When is the Statute of Limitations Period Triggered for a Construction Defect Claim in New Jersey?

After conflicting conclusions by the lower courts, the New Jersey Supreme Court recently decided whether a condo association’s lawsuits for construction defects were timely filed against a general contractor and three of its subcontractors. The trial court and appellate division came to opposite conclusions by using different commencement dates for the 6-year statute of limitations at N.J.S.A. 2A:14-1.

Construction of the building was complete in May 2002 and the owner rented units for two years. In June 2004, the owner sold the building to a developer who converted the building from a rental to condo ownership. As part of the conversion, the developer retained an engineer to inspect the common areas. In October 2004, the inspector found that the structure of the building, townhomes and parking deck appeared to be in good condition with “some spalling of concrete” and “some sporadic cracking of the concrete” in the parking deck. The report was in the condo public offering statement and master deed. Once 75% of the units were sold in July 2006, the developer transferred control of the building to the condo association. The association then retained an engineer to perform an inspection in June 2007. Numerous construction defects were found including in exterior walls, roofing, concrete flooring, plumbing, landscaping and the parking garage.

The condo association commenced lawsuits in March 2009, more than 6 years after the building was completed. The suits alleged negligence, breach of express and implied warranties of good workmanship, breach of habitability and merchantability. After discovery, the GC and subcontractors filed motions for summary judgment, arguing that the lawsuits were not commenced within the 6-year statute of limitation.

The trial court agreed, finding that the time began to run in May 2002 when the building was substantially completed, determining that the condo association had time to discover the problems within that time. The court concluded that the October 2004 report put the owners on notice of potential problems.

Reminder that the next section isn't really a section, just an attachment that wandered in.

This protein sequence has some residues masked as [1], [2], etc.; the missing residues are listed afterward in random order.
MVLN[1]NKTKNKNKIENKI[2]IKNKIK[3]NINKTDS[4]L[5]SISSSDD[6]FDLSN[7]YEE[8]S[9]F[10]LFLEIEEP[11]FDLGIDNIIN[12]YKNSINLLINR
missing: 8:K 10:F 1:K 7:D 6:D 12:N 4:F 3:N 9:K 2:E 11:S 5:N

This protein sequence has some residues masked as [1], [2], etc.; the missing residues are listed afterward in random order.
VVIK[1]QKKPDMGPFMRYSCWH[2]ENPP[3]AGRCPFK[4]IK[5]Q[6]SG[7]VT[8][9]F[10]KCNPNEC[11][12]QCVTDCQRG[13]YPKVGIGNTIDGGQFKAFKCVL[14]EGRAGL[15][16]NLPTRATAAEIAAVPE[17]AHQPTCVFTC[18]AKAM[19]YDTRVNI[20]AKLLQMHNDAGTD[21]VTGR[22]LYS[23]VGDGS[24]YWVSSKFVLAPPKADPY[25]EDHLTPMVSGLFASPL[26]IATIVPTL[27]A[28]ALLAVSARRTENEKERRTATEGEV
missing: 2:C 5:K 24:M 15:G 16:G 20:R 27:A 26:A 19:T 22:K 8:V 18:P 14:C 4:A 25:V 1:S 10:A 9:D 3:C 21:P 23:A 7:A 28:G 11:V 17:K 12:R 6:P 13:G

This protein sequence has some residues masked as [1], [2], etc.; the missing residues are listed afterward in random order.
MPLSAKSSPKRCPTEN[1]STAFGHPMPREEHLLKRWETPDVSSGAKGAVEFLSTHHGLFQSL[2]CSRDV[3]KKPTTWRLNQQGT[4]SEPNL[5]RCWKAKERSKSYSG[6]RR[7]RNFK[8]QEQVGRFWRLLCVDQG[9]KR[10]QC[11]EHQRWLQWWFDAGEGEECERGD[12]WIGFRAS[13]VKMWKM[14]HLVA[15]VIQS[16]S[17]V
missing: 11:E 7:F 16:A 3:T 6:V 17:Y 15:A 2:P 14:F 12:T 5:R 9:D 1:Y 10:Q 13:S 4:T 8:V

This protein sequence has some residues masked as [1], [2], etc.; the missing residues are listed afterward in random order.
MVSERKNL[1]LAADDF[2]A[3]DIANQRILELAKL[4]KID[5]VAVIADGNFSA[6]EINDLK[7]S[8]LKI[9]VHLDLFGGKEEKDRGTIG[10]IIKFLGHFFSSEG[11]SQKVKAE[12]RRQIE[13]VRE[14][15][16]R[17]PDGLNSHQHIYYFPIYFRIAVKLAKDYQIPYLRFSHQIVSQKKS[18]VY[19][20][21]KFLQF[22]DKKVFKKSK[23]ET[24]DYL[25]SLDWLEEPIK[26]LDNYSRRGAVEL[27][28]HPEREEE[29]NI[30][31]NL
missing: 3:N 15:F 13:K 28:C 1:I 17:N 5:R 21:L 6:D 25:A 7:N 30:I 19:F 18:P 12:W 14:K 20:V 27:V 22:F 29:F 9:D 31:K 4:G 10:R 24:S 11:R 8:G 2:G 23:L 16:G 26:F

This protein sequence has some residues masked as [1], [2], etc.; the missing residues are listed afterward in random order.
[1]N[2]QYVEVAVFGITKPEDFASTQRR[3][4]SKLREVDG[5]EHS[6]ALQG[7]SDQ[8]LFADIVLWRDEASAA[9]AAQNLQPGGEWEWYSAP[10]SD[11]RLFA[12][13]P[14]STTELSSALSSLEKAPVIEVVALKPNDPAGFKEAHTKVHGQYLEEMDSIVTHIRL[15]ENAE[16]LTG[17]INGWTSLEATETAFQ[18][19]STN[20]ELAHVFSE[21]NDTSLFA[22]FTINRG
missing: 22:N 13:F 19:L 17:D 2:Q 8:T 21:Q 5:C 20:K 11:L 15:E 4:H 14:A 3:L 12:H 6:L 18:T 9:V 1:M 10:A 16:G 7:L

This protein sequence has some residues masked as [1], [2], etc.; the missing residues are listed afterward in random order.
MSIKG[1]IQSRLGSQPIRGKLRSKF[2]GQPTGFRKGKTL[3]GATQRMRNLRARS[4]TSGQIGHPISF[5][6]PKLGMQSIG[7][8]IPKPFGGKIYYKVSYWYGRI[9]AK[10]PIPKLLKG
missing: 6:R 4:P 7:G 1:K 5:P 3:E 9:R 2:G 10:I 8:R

The appellate division reversed, finding that the statute of limitation clock did not begin to run until the condo association obtained its inspection report in June 2007, which was when they had actual notice of the defects. The appellate division rejected arguments that this would make contractors “forever liable,” violating the 10-year statue of repose for claims against construction contractors.  See N.J.S.A. 2A:14-1.1(a).

The Supreme Court disagreed with both of these approaches and concluded that a construction defect cause of action accrues at the time the building’s original or subsequent owner first knew or, through reasonable diligence, should have known of the basis for a claim. The time commences even if there are subsequent owners because a subsequent owner “stands in no better position than a prior owner in calculating the limitation period.” The Supreme Court recognized that the discovery rule applied, i.e., a cause of action will be held not to accrue until the injured party discovers, or by an exercise of reasonable diligence and intelligence should have discovered that he may have a basis for an actionable claim. However, it found that the discovery rule does not re-triggered the statute of limitations each time there is a sale; it is triggered when anyone in the chain of title first knew or should have known of the actionable claim against an identifiably party.

In this particular case, the Supreme Court found that it did not have the factual record to determine when the claim accrued. It remanded the case to the trial court to determine when all of the entities in the chain of ownership first knew, or should have known through the exercise of reasonable diligence, that it had a cause of action against each defendant.

The Supreme Court also addressed the statute of repose, which requires the filing of a lawsuit against persons who provided services in the construction of an improvement, within 10 years of the date of substantial completion of the work. In this case, the condo association’s suits were commenced within this 10 year period.

The lessons of this decision are that property buyers must be diligent in discovering not only construction defects, but if and when prior owners knew or should have known about the defects. Seller who know and do not disclose potential problems will face claims of fraudulent concealment by a subsequent owner. Hopefully, sellers will not unwittingly trigger the statute of limitations clock by turning a blind eye to construction defects that could have been discovered.